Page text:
The voice in this novel is young, smart, and challenging. Song widens our eyes with her opener:
“When I was twenty-two, I sold three sets of eggs for a total of $48,000. I was broke, bored, and quietly depressed, and had no strength to fight the call of easy money…Everything about Song’s story as it unfolds in this installment of her adventures is current, relevant, and raises important issues designed to make us think…think not only about her perspective as an Asian-American woman but also about corporate law, the Armenian genocide of the early 20th century, online shaming and stalking, and surrogacy in childbearing. There is a lot going on, but Cha manages it handily.
…Apparently, [Asian-American egg donors] commanded high premiums for rarity on the market…”
The fictional private eye Philip Marlowe and his creator, Raymond Chandler, are mentioned explicitly in this novel more than once, drawing our eye to parallels Cha hopes to highlight. There is a hard-boiled, noirish feel to this piece, despite its clear generational separation from those earlier novels. The comparisons are still a bit aspirational, as there were areas in this novel that did not measure up to the more limited word count of the Marlowe detections.
What did work was the somewhat world-weary tone Song takes in the beginning, which is plenty hard to pull off for a twenty-something with a degree from Yale. Somehow Song manages to make us believe she is one of those disaffected bright young things who is simply bored with the more usual job prospects she could be seeking out. Cha perhaps plays a bit with our stereotypes and expectations about terribly bright Asians here, but she has my sympathies for this approach, and I could laugh soundlessly with her. Besides, intelligence can be used to make most jobs interesting, and in this case, she would have missed out on private detection if she had been more aggressive uncovering well-paid employment opportunities.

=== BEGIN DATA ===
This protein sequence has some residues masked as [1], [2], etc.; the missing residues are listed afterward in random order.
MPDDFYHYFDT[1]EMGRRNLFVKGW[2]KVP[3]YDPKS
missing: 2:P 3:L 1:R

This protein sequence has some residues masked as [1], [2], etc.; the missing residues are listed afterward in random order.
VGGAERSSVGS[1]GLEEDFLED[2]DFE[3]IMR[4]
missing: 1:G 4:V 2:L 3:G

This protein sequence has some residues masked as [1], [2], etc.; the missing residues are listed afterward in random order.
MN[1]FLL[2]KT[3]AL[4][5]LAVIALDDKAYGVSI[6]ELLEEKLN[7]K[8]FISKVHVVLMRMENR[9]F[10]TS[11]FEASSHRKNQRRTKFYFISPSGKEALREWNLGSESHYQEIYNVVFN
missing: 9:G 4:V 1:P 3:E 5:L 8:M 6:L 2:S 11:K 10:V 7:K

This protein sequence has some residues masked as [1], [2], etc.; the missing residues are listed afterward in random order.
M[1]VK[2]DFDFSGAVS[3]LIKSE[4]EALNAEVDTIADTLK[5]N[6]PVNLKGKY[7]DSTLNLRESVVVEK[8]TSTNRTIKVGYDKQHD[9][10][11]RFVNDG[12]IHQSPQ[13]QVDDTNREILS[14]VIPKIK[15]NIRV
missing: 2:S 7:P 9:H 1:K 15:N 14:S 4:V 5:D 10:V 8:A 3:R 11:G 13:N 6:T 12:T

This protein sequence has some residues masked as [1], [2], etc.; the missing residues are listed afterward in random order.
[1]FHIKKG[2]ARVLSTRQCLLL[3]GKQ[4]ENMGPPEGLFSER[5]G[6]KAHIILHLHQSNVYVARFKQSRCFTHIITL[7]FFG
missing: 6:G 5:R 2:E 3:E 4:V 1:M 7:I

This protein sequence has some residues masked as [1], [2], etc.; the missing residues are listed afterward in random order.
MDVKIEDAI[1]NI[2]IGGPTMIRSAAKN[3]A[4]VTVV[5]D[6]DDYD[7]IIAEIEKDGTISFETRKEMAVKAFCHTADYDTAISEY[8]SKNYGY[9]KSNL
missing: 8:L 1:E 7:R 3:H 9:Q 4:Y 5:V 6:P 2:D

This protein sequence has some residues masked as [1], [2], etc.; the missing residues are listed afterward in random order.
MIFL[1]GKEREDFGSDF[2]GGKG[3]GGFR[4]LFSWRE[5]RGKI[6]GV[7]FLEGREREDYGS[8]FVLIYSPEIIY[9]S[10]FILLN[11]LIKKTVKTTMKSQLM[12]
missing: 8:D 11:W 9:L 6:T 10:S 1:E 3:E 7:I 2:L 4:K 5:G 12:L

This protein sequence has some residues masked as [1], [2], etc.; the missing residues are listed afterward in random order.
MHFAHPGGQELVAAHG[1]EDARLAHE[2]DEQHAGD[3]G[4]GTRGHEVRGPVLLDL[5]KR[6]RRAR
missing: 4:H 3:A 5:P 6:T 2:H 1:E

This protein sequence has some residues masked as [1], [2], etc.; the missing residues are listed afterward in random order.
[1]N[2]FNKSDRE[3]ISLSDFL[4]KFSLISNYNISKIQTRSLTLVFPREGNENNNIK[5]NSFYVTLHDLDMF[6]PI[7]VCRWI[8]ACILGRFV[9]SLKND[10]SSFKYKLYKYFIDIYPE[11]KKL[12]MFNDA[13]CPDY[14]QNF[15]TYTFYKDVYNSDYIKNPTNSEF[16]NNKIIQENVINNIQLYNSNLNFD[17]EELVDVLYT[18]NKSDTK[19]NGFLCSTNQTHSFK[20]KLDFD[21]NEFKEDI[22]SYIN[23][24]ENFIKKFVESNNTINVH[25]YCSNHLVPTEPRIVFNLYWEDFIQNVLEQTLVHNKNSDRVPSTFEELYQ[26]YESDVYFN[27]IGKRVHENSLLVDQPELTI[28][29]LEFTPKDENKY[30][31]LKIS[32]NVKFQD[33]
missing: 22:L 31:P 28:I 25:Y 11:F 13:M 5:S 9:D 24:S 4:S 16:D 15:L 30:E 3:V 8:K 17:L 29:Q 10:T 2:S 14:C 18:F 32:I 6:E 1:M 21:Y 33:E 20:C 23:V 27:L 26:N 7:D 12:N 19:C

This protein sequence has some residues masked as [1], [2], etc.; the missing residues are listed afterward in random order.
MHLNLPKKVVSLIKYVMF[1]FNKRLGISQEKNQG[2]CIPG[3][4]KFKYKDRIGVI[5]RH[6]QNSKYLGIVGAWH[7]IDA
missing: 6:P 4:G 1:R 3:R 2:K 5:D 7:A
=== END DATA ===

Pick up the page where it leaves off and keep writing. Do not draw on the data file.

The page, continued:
What also paralleled Marlowe and worked well was the consistently moral standpoint from which Song conducted her investigations and follow-ups. She had to make some tough decisions about people that may not have been completely straightforward, but her real-life judgements about truth and honesty asked a complicated question about where those two things got everyone in the end.
The final half of the book was beautifully fluent, well thought-out, and moved at a pace befitting the more usual form of a crime novel or police procedural. The first half was workman-like, explanatory, and needed tightening. Young women were the focus of this novel, but sometimes their thought processes, chatty conversations, and questionable choices are simply not interesting enough to hold our attention.
Overall, the attempt to raise important, thoughtful issues in a crime novel and its unusual point of view through the eyes of a Korean-American elevated this genre novel beyond its peers. Though I liked the idea of a brainy woman pulling off an escape from some pretty rough characters in this novel, it did occur to me that her lack of physical prowess might be a hard sell down the line. Perhaps Juniper needs to take some exercise in the form of self-protection skills that might be more useful to her than the gun she yearns to carry.
Hardcover, 292 pages, Published August 11th 2015 by Minotaur Books,
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